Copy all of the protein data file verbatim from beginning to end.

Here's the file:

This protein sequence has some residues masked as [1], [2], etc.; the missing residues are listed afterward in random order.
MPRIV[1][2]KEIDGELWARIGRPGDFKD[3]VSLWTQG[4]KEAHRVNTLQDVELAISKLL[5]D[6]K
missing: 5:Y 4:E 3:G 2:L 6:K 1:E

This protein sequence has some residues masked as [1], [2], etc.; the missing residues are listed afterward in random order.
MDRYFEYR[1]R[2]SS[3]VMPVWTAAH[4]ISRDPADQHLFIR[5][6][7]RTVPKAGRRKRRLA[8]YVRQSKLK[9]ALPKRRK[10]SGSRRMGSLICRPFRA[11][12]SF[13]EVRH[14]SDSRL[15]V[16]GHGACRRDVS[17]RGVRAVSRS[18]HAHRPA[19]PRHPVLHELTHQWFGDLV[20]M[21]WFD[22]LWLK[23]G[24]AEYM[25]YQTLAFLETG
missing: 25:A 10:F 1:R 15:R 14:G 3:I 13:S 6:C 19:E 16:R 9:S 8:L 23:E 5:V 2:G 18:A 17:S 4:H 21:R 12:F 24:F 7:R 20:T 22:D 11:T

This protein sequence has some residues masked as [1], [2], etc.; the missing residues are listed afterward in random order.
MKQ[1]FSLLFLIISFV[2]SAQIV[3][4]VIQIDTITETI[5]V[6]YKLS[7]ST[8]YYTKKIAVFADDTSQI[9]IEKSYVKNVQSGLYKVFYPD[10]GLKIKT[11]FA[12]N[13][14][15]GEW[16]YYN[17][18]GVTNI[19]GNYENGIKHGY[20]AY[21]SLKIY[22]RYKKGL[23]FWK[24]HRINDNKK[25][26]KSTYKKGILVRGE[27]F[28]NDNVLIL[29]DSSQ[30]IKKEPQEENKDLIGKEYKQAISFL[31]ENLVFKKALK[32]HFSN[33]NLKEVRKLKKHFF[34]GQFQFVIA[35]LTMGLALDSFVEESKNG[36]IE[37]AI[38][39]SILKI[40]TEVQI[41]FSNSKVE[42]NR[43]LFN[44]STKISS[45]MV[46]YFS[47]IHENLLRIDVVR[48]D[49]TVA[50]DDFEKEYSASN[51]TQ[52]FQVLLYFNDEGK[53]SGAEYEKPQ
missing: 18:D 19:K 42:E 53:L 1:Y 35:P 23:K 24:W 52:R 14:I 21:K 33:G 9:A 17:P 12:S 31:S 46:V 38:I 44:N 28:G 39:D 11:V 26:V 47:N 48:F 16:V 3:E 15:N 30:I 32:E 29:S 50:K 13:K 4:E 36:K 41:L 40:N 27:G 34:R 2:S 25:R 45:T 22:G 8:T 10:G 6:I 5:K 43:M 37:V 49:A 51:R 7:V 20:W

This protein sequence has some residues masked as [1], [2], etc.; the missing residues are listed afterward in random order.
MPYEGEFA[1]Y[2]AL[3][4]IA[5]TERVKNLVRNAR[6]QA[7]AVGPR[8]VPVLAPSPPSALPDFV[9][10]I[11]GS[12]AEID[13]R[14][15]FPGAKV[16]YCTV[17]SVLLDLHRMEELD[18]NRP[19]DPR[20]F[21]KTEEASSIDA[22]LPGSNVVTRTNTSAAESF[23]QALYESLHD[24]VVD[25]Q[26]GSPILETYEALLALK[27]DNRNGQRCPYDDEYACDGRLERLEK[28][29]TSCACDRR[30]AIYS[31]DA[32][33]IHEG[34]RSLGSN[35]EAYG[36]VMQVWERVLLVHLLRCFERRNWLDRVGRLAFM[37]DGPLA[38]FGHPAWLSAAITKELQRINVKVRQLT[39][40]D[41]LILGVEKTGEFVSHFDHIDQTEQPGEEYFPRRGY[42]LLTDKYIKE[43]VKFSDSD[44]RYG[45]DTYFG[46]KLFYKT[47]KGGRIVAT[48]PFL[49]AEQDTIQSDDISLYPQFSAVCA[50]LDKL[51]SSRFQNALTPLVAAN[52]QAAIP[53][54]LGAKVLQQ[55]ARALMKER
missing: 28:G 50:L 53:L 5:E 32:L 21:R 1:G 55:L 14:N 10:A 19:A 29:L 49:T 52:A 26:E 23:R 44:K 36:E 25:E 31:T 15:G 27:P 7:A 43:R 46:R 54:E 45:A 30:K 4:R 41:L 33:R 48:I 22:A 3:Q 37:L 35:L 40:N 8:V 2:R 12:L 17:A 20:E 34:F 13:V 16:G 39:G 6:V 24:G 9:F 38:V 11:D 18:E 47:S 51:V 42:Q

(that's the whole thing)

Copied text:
This protein sequence has some residues masked as [1], [2], etc.; the missing residues are listed afterward in random order.
MPRIV[1][2]KEIDGELWARIGRPGDFKD[3]VSLWTQG[4]KEAHRVNTLQDVELAISKLL[5]D[6]K
missing: 5:Y 4:E 3:G 2:L 6:K 1:E

This protein sequence has some residues masked as [1], [2], etc.; the missing residues are listed afterward in random order.
MDRYFEYR[1]R[2]SS[3]VMPVWTAAH[4]ISRDPADQHLFIR[5][6][7]RTVPKAGRRKRRLA[8]YVRQSKLK[9]ALPKRRK[10]SGSRRMGSLICRPFRA[11][12]SF[13]EVRH[14]SDSRL[15]V[16]GHGACRRDVS[17]RGVRAVSRS[18]HAHRPA[19]PRHPVLHELTHQWFGDLV[20]M[21]WFD[22]LWLK[23]G[24]AEYM[25]YQTLAFLETG
missing: 25:A 10:F 1:R 15:R 14:G 3:I 13:S 6:C 19:E 16:R 9:S 8:L 23:E 5:V 2:G 18:A 17:S 4:H 21:R 12:F 24:F 7:R 20:T 22:D 11:T

This protein sequence has some residues masked as [1], [2], etc.; the missing residues are listed afterward in random order.
MKQ[1]FSLLFLIISFV[2]SAQIV[3][4]VIQIDTITETI[5]V[6]YKLS[7]ST[8]YYTKKIAVFADDTSQI[9]IEKSYVKNVQSGLYKVFYPD[10]GLKIKT[11]FA[12]N[13][14][15]GEW[16]YYN[17][18]GVTNI[19]GNYENGIKHGY[20]AY[21]SLKIY[22]RYKKGL[23]FWK[24]HRINDNKK[25][26]KSTYKKGILVRGE[27]F[28]NDNVLIL[29]DSSQ[30]IKKEPQEENKDLIGKEYKQAISFL[31]ENLVFKKALK[32]HFSN[33]NLKEVRKLKKHFF[34]GQFQFVIA[35]LTMGLALDSFVEESKNG[36]IE[37]AI[38][39]SILKI[40]TEVQI[41]FSNSKVE[42]NR[43]LFN[44]STKISS[45]MV[46]YFS[47]IHENLLRIDVVR[48]D[49]TVA[50]DDFEKEYSASN[51]TQ[52]FQVLLYFNDEGK[53]SGAEYEKPQ
missing: 18:D 19:K 42:E 53:L 1:Y 35:P 23:K 24:W 52:R 14:I 21:K 33:G 9:A 17:P 12:S 31:S 46:V 38:I 44:N 28:G 39:D 11:V 26:V 47:N 48:F 16:V 3:E 15:N 30:I 32:E 29:S 50:K 13:K 4:E 36:K 41:L 40:N 27:G 34:R 2:S 25:R 45:T 22:G 8:T 10:G 6:I 5:K 43:M 37:V 49:A 51:R 7:V 20:W

This protein sequence has some residues masked as [1], [2], etc.; the missing residues are listed afterward in random order.
MPYEGEFA[1]Y[2]AL[3][4]IA[5]TERVKNLVRNAR[6]QA[7]AVGPR[8]VPVLAPSPPSALPDFV[9][10]I[11]GS[12]AEID[13]R[14][15]FPGAKV[16]YCTV[17]SVLLDLHRMEELD[18]NRP[19]DPR[20]F[21]KTEEASSIDA[22]LPGSNVVTRTNTSAAESF[23]QALYESLHD[24]VVD[25]Q[26]GSPILETYEALLALK[27]DNRNGQRCPYDDEYACDGRLERLEK[28][29]TSCACDRR[30]AIYS[31]DA[32][33]IHEG[34]RSLGSN[35]EAYG[36]VMQVWERVLLVHLLRCFERRNWLDRVGRLAFM[37]DGPLA[38]FGHPAWLSAAITKELQRINVKVRQLT[39][40]D[41]LILGVEKTGEFVSHFDHIDQTEQPGEEYFPRRGY[42]LLTDKYIKE[43]VKFSDSD[44]RYG[45]DTYFG[46]KLFYKT[47]KGGRIVAT[48]PFL[49]AEQDTIQSDDISLYPQFSAVCA[50]LDKL[51]SSRFQNALTPLVAAN[52]QAAIP[53][54]LGAKVLQQ[55]ARALMKER
missing: 28:G 50:L 53:L 5:E 32:L 21:R 1:G 55:L 14:N 10:A 19:A 29:L 49:T 52:A 26:E 23:R 44:K 36:E 25:E 31:T 15:G 27:P 7:A 43:R 46:R 54:E 45:A 30:K 4:R 41:L 33:R 48:I 22:A 3:Q 37:L 35:L 40:N 8:V 2:R 12:L 17:A 20:E 34:F 13:V 16:G 39:G 6:V 24:G 9:F 38:V 11:D 18:E 47:S 51:V 42:Q